# Web App: Competitive Learner 2013-05-15

This post first describes competitive learning algorithms, and then goes on to discuss the web application I made to graphically simulate them. You can check out the web application right here and have a play.

# Competitive Learning Algorithms

Competitive learning algorithms are a class of unsupervised learning algorithm. The general aim across all of these algorithms is pretty much the same (though the actual steps employed in individual algorithms to do this varies a fair bit). Basically, the problem is this: You are given, in sequence, a list (with an unknown and possibly infinite length) of positions, known as inputs. From this sequence of inputs, the goal is to build up a description of the inputs, such that you can estimate from which positions inputs are more or less likely to come from in the future. In order to do this, algorithms seek to position nodes throughout the space in which these inputs occur. The positions of these nodes are incrementally adjusted as more and more inputs are seen. The aim of each algorithm is to position these nodes as best as possible in order to represent the underlying inputs.

This representation of the inputs can be used for a variety of purposes. For example, in the case where inputs are seen in several distinct regions, the nodes representing them can be used to classify them accordingly. Along similar lines, a potentially infinite number of different input positions can be represented in terms of a small number of nodes. This is known as discretization; turning a continuous set of inputs into a discrete number of outputs, and is useful for things like data compression. In either case, how the algorithm decides on where nodes will be placed is of great importance; the accuracy with which the nodes represent the input space determines the accuracy of the classification or discretization.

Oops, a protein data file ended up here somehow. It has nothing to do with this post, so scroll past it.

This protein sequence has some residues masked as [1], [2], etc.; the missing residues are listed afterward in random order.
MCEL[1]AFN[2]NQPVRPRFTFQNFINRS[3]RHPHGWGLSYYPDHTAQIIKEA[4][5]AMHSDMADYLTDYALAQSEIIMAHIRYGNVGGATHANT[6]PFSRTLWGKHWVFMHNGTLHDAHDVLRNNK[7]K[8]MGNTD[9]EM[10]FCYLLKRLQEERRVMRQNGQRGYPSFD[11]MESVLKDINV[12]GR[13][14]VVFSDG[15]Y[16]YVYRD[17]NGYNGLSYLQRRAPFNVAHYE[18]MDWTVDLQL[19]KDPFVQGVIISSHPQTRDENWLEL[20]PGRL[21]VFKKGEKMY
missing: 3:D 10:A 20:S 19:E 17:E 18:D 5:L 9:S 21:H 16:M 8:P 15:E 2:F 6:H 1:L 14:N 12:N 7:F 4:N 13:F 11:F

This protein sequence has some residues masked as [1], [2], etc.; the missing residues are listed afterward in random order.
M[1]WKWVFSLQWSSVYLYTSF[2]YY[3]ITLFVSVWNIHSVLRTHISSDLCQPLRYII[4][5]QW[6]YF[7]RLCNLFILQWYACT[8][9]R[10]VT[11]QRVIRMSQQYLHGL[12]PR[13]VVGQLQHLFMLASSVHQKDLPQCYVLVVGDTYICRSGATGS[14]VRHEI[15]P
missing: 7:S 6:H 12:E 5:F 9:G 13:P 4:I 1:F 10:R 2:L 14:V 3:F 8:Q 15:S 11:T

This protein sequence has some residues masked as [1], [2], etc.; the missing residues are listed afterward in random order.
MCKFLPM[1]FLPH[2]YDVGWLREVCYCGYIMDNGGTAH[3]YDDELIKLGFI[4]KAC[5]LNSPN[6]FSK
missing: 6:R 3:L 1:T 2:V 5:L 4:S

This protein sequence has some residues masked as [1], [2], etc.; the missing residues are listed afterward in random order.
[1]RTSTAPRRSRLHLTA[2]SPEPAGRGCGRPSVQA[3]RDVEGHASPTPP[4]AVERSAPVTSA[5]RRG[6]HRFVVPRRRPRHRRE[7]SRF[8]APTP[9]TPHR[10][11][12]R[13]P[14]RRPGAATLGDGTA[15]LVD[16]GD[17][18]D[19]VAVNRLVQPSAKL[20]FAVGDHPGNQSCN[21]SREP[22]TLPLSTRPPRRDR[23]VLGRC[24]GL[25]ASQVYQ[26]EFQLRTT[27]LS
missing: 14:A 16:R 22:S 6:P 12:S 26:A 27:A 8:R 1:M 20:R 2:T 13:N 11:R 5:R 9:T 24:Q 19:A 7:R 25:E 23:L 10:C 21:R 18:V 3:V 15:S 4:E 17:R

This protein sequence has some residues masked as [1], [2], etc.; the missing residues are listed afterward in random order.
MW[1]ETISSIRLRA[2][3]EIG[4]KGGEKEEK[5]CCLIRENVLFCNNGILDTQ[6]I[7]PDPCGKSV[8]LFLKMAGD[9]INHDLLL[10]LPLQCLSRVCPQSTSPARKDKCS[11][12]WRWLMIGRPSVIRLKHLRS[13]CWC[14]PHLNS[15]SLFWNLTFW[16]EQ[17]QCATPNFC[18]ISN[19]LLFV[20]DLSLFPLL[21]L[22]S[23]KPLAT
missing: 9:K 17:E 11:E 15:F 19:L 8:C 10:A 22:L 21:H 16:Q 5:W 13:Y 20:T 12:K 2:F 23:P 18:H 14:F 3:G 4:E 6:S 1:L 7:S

The algorithms are known as competitive because the different nodes generated by them compete with each-other to represent different regions of inputs. Each time an input is seen, the algorithms generally work by finding the closest node to that input, and then moving that node a little closer to it. As a result, each node will come to be closest to a certain region in which inputs occur, and will therefore be selected every time an input from this region occurs again. The selected node is said to be the winning node. Soft competitive algorithms take this a little further, and move not just the closest node but those nodes connected to it towards an input each time one is seen. This helps ensure that nodes are spread more evenly across regions in which inputs tend to occur, rather than one node representing a large region of inputs all by itself; a problem exacerbated when the algorithm needs to learn about a constantly changing input space.

# The Application

Enhancing these algorithms for a particular robot learning scenario was the central part of my Ph.D. One of the most useful tools I found along the way was a Java application which showed graphically how several of these algorithms actually worked. However, in that application you were unable to manipulate where inputs come from yourself, or make any real-time changes to parameters to see how they affect performance.